Woineshet Zebene Negash lived in a rural village with her mother and grandparents in the southeastern part of Ethiopia. She was 13 years old when, on March 12, 2001, a man by the name of Aberew Jemma Negussie came to her residence in the middle of the night with a group of accomplices, carried her away and raped her. Her teachers reported her abduction to the police. Two days later, Woineshet was rescued and Aberew Jemma Negussie was arrested. On May 4, however, having been released by police on bail, Negussie abducted her again and hid her in his brother's house. She was held there until she managed to escape more than a month later, but only after she was forced to sign a marriage contract.
In some regions of Ethiopia, abduction is an old cultural practice used to take a girl as wife by force. Typically, the girl is abducted by a group of young men. She is then raped by the man who wants to marry her, who may be someone she knows or may be a total stranger. The next day, the elders from the man's village apologize to the family of the girl and ask them to agree to the marriage. The family often consents because a girl who has lost her virginity would be socially unacceptable for marriage to another man. Sometimes the abductor keeps the girl in a hiding place until she is pregnant, at which time the family again feels it has no option but to agree to the marriage.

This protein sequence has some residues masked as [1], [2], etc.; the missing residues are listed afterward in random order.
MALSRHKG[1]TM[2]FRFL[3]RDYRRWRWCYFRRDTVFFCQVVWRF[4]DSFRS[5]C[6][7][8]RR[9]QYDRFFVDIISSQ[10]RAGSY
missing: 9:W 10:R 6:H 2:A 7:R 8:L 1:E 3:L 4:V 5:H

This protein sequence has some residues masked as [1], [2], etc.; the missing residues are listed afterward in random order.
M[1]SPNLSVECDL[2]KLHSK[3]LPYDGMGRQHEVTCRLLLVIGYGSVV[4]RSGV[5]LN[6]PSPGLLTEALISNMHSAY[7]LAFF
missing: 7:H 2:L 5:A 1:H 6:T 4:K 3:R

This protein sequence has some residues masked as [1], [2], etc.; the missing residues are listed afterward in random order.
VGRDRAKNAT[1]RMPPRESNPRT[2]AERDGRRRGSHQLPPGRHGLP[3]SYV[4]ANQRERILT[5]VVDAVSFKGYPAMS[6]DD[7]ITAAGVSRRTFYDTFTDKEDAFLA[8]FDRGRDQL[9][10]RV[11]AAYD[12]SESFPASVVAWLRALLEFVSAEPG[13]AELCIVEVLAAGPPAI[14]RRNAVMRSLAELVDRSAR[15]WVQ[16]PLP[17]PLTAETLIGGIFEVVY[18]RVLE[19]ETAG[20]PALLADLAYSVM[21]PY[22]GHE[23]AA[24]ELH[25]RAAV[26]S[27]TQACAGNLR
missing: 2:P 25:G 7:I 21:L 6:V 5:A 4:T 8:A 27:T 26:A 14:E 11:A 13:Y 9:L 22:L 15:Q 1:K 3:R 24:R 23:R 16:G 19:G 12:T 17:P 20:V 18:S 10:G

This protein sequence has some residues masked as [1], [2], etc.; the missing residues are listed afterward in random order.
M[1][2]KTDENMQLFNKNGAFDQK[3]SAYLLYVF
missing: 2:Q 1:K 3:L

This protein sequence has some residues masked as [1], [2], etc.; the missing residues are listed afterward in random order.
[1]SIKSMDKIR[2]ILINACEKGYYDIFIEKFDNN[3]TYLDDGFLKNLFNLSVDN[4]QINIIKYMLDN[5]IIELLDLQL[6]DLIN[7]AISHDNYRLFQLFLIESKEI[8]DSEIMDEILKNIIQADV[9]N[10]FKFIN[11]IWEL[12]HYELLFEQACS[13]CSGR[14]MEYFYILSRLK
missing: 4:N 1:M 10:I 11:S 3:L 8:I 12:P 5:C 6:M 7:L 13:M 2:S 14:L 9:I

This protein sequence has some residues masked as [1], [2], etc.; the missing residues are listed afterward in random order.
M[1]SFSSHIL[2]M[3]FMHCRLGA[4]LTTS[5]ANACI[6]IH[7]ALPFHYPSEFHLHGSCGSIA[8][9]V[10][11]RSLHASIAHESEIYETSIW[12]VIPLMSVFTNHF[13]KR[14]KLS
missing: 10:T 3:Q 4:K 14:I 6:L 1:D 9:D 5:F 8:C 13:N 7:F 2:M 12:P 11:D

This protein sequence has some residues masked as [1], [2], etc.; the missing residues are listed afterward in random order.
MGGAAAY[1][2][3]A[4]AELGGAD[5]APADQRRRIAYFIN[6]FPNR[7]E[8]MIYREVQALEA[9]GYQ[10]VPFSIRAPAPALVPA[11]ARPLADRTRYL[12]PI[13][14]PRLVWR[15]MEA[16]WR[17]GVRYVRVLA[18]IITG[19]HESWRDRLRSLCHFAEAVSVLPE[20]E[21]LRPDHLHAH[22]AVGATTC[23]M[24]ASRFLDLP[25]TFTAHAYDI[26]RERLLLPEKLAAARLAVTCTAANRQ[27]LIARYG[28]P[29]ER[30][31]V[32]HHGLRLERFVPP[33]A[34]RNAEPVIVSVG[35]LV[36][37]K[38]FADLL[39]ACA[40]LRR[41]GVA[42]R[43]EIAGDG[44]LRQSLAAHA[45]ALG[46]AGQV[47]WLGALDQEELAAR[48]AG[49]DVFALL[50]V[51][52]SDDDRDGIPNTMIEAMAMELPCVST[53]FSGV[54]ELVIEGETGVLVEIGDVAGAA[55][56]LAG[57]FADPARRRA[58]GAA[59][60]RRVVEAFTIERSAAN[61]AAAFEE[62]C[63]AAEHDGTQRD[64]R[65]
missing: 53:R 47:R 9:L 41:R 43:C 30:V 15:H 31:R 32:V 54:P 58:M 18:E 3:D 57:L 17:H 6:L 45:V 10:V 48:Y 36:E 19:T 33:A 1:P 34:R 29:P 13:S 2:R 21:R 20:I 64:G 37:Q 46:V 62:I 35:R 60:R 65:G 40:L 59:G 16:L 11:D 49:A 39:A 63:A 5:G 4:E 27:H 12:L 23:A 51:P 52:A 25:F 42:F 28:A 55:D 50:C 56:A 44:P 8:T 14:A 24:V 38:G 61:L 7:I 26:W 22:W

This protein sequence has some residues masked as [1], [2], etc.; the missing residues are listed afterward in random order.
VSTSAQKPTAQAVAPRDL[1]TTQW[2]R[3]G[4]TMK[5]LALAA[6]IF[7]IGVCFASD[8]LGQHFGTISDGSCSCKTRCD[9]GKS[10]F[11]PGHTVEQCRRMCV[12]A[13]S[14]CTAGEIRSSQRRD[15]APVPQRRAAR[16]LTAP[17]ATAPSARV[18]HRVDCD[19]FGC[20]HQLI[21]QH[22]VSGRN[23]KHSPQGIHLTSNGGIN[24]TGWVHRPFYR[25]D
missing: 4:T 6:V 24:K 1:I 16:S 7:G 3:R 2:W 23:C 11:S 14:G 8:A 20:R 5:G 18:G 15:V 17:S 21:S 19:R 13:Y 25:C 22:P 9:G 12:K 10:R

Woineshet luckily escaped and her family stood by her, refusing to yield to the pressure from the elders to marry Woineshet to her abductor. She now lives in Addis Ababa with her father, afraid to go back to her village where her abductor resides. Both abduction and rape are criminal offences under Ethiopian law, but if marriage is subsequently agreed, the law provides that the husband is exempt from criminal responsibility for his crimes. Woineshet's abductor has a marriage certificate through which he claims Woineshet is his wife; unless it is annulled Woineshet is at risk of being forced into the marriage, which would allow Aberew Jemma Negussie to escape any legal sanction for the abduction and rape. The case of Woineshet illustrates the need for changes in the law to bring perpetrators of abduction to justice and protect the rights of women to be free from abduction, rape and forced marriage.
It may seem unlikely a victim would willingly marry the perpetrator of her abduction and rape. However, with social and cultural pressure from families and the community, as well as threats from the offender, the girl will often "consent" to marry her perpetrator. This "consent" should not be permitted by the law in any way to absolve the perpetrator of his crimes. Rather a clear message should be sent that abduction and rape are wholly unacceptable practices and that they will be charged as serious criminal offences, regardless of subsequent marriage.